News Release: Sachs Media
“Red light cameras are helping to save lives in our communities. This is a fact that Florida’s cities have known for years.
“OPPAGA’s report acknowledges that crashes are down 19 percent and fatalities are down 49 percent at intersections with red-light safety cameras. While we have many objections with OPPAGA’s findings and recommendations, if the question of whether or not this program is successful hinges on the number of lives saved, then the answer is a resounding yes.
“From Jacksonville to Miami and Orlando to Tampa and St. Petersburg, cities throughout the state are using red-light safety cameras to enhance road safety. We are concerned that the study has a biased and inconsistent analysis of the programs operating in more than 70 Florida cities.
“The report’s conclusion is not surprising given that it was requested by a legislator who sponsored a bill to repeal Florida’s red-light safety camera law. By OPPAGA’s own admission, much of its crash data is flawed. It’s also curious how this report issued by the state legislature criticizes local revenue but makes no mention of eliminating the state portion of the fine.”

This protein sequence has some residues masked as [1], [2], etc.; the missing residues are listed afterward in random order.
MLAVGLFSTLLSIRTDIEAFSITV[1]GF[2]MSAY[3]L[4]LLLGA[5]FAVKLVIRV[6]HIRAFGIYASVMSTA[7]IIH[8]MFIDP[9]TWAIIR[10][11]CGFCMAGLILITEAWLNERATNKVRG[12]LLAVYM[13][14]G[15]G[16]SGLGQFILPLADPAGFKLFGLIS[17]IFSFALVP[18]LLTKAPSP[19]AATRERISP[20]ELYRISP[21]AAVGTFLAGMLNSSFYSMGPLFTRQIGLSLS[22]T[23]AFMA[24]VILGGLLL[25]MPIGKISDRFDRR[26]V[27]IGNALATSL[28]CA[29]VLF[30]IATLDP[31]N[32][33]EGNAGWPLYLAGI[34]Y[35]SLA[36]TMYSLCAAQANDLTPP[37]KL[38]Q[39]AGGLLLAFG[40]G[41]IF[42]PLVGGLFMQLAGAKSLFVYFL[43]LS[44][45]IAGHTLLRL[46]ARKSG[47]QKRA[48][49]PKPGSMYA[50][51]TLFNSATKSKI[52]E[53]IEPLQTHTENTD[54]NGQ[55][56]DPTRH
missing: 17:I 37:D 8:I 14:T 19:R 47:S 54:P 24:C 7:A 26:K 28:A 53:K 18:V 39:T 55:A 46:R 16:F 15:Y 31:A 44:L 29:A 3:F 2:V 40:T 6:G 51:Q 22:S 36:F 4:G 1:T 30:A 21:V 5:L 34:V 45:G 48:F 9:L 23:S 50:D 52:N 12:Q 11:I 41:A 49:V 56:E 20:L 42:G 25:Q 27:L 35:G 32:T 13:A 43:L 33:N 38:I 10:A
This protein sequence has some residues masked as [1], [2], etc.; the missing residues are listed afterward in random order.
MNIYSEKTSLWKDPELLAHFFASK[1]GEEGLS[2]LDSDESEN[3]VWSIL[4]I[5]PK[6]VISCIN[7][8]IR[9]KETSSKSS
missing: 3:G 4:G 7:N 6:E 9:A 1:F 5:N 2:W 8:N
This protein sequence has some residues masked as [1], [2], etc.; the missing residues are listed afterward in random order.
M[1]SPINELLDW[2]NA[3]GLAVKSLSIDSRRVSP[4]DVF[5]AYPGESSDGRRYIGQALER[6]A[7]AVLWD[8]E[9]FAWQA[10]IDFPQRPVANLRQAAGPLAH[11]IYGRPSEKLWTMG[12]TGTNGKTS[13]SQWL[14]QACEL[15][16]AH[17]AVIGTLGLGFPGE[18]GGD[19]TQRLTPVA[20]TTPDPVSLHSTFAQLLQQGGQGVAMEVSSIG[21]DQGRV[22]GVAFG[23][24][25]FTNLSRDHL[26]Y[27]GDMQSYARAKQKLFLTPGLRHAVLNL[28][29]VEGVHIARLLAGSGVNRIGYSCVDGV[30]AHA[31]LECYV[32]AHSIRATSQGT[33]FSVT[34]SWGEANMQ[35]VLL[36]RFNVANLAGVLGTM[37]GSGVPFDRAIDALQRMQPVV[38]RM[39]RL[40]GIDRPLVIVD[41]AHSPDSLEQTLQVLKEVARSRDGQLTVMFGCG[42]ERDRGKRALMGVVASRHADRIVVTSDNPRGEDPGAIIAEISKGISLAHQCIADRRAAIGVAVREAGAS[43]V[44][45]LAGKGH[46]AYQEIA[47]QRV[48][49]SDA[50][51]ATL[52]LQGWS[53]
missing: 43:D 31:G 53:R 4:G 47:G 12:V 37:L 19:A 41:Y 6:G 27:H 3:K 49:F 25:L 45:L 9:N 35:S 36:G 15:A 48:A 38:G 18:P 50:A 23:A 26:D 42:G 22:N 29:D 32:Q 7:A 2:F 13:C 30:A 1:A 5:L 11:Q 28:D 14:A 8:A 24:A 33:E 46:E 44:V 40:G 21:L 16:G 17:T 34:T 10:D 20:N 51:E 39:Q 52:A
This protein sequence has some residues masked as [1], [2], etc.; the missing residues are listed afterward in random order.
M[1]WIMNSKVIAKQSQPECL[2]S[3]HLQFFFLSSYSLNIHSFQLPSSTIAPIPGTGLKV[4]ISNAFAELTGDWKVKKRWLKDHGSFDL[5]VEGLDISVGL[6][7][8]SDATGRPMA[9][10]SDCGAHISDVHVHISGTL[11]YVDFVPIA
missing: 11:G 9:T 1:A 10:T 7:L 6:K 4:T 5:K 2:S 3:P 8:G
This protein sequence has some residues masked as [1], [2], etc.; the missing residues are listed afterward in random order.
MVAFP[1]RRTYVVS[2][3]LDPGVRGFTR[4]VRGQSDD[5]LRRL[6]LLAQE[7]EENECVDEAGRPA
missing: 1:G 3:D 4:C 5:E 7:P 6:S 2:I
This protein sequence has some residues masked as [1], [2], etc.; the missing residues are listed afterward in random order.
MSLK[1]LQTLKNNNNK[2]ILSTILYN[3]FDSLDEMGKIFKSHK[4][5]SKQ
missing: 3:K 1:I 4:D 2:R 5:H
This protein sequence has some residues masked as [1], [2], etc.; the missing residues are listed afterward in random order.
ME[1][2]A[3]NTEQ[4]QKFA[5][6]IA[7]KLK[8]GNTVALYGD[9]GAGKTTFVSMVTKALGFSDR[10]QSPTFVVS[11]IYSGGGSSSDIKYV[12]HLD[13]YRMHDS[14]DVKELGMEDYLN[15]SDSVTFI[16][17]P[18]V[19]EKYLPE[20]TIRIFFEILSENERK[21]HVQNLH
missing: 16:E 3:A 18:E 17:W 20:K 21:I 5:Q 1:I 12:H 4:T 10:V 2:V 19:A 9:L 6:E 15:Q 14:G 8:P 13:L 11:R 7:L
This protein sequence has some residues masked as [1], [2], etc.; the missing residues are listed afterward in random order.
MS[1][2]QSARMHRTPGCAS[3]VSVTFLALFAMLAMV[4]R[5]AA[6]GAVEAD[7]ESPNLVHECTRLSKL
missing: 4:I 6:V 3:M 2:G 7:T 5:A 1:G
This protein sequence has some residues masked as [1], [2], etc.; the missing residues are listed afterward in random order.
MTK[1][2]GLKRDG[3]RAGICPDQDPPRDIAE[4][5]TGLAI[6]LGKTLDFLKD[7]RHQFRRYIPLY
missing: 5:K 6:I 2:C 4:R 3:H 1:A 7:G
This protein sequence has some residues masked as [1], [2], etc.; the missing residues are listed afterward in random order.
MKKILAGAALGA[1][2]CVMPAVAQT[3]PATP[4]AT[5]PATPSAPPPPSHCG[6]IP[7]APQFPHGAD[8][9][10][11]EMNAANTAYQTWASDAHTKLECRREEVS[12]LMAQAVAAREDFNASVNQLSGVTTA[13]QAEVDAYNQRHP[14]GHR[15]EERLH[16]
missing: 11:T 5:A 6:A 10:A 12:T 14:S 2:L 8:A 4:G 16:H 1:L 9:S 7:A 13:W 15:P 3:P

By Eyewitness News
February 10, 2014, 5pm
74 cities and five counties operate red light cameras in Florida, and a new study by a state government watch dog is giving cameras a mixed review.
Red light camera revenue is up from $37 million from two years ago to a whopping $118 million last year.
Sen. Jeff Brandes (R-St. Petersburg) wants to repeal the 2010 law that allows red light cameras.
“We’ve tolerated this back door tax increase for too long. It is time we bring some common sense to the traffic policies of the state of Florida,” said Sen. Brandes.
A study by the legislature’s Office of Program Policy Analysis and Government Accountability (OPPAGA) found fatal crashes down by 49% at red light camera intersections, but the number of rear end crashes is up.
This report also found that revenue from red light intersections like this one goes to general revenue, not traffic safety.
The Florida League of Cities says the numbers prove the cameras are saving lives.
“Fewer people are running red lights, and the fact of the matter is 49% fewer people died this year as a result of red light running,” said Casey Cook, Florida League of Cities.
But opponents argue the data is sketchy. They appear poised to recommend big changes if they can’t engineer a full repeal.
“We should require that traffic studies be done for each and every intersection with a red light camera. Second, we need to require that traffic safety counter measures be implemented before installing red light cameras,” said Sen. Brandes.
A legislative committee will hear from the authors of this report later this week.
The cameras cost cities and counties between $4200 – $4700 a month for each camera. 15 cities generated more than a million dollars in revenue from the cameras last year.